Craig S. Atwood, Ph.D.

Research Director: Wisconsin
Alzheimer Institute, UW Comprehensive
Memory Research Program

Section of Geriatrics & Gerentology,
UW Madison Medical School
VA Hospital, GRECC 11G
2500 Overlook Terrace
Madison, WI 53705 USA

Tel: 608.256.1901 Ext. 11664
Fax: 608.280.7291



» 1984 - B. Sc (Hon.) in Biochemistry, The University of Western Australia, Perth, Western Australia
» 1993 - Ph.D. (Biochemistry), The University of Western Australia, Perth, Western Australia
» 1993-1995 - Fogarty Fellow, Laboratory of Molecular and Cellular Endocrinology, National Cancer Institute, National Institutes of Health Bethesda, MD
» 1995-1996 - Research Fellow in Neurology Harvard Medical School, Boston, MA

Current Appointments: 2003-Present

» 2003-present - Assistant Professor, University of Wisconsin, Madison, WI, USA
» 2003-present - Health Science Specialist, William S. Middleton Memorial Veterans Administration Hospital, Madison, WI, USA
» 2003-present - Research Director, Wisconsin Alzheimer's Institute, Madison, WI, USA
» 2003-present - Research Director, UW Comprehensive Memory Research Program, Madison, WI, USA
» 2003-present - Adjunct Senior Lecturer, Edith Cowan University, School of Biomedical & Sports Science, Faculty of Computing, Health and Science, Perth, Australia
» 2003-present - Adjunct Assistant Professor, Department of Pathology, Case Western Reserve University, Cleveland, Ohio, USA


Dr. Atwood completed his bachelor and graduate degrees from the University of Western Australia, Perth, Australia. Following this, he undertook a Fogarty International Research Fellowship in the Laboratory of Tumor Immunology and Biology at the National Cancer Institute, NIH, Bethesda, MD. Here, his studies focused on the endocrinological regulation of mammary epithelial cell growth, development and apoptotic death and the role of endocrinological changes in breast cancer. Subsequently, he was recruited to the Genetics and Aging Unit at Massachusetts General Hospital, Charlestown, MA where he became an Instructor of Neuroscience at Harvard Medical School and Assistant Biochemist at Massachusetts General Hospital. His work here centered on applying his knowledge of apoptosis to neuron loss in the Alzheimer's disease brain and understanding the physiological function the amyloid-b protein, the protein that deposits in the brains of individuals with Alzheimer's disease and following head injury. Subsequently, he has offered a position as an Assistant Professor in the Department of Pathology at Case Western Reserve University where he began combining his expertise in endocrinology with that of neurodegenerative diseases. This lead to a research program directed at understanding the hormonal regulation of aging with a particular emphasis on Alzheimer's disease and prostate cancer.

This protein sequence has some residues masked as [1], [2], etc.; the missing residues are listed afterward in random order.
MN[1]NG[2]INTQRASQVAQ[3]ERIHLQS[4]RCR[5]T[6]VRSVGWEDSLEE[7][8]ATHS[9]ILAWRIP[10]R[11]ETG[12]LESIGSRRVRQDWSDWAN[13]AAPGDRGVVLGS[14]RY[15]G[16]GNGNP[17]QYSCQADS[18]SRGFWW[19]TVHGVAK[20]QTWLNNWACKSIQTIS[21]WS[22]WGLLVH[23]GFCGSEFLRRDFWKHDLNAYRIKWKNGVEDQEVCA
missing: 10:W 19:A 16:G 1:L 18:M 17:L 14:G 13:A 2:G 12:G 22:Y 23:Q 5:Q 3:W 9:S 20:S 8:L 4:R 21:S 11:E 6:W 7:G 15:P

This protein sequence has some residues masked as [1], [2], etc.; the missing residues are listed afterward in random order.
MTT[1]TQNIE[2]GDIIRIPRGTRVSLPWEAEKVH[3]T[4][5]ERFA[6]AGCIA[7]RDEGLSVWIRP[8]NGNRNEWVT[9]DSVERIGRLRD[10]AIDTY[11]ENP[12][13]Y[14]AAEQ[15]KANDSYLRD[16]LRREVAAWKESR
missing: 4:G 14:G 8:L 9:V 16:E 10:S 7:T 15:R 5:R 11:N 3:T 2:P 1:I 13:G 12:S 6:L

In 2003, he was recruited to the University of Wisconsin to help with the establishment of a basic research program in Alzheimer's disease. He is currently an Assistant Professor in the Section of Geriatrics and Gerontology at the University of Wisconsin Medical School and Research Director of both the Wisconsin Alzheimer's Institute and UW Comprehensive Memory Research Program. He has worked extensively in the area of endocrinology as it relates to menopausal and andropausal changes in amyloid/tau metabolism, cell cycle, oxidative stress and metallobiochemistry and his extensive research in these areas lead to the development of a new theory of aging - 'The Reproductive Cell Cycle Theory of Aging'. His research continues to examine how reproduction regulates longevity at the evolutionary, physiological and biochemical levels, and his group has characterized the molecular endocrinology of reproduction in the nematode worm C. elegans, an animal used as a model of aging.

Dr. Atwood's research interests are aimed at identifying ways to delay the onset or slow the progression of senescence and aging-related diseases like Alzheimer's disease. These research findings have contributed to the testing of two drugs (clioquinol and leuprolide acetate) in clinical trials for the treatment of Alzheimer’s disease. Leuprolide acetate is currently in Phase III clinical trials in the USA and Europe, while metal ion chelators are in pre-clinical development.

Over the last 20 years Dr. Atwood’s research has lead to 51 peer-reviewed publications, 40 reviews, 15 book chapters, 10 letters, 2 commentaries, 2 application notes for manuals, 1 book review, 11 online presentations/commentaries, and 115 abstracts. Dr. Atwood has over 3600 citations and a h-index of 29 (index h is defined as the number of papers with citation number =h). In 2006, he was awarded the Zenith Award from the Alzheimer's Association in recognition of his contributions to the field of Alzheimer’s disease research. His research also has been covered by MSA Partners, who publish a weekly report covering regulatory and industry developments in the U.S. pharmaceutical market.

Dr. Atwood’s research has obtained significant federal (NIH and VA), foundation (Alzheimer’s Association, Fullerton Foundation), company (Voyager Pharmaceutical Corporation) and service (Genotyping and Endocrinology Clinical Services) funding. He reviews grants from national (NIH study sections) and international organizations, and is a Senior Editor of the Journal of Alzheimer's Disease and an Editor of Current Alzheimer Research.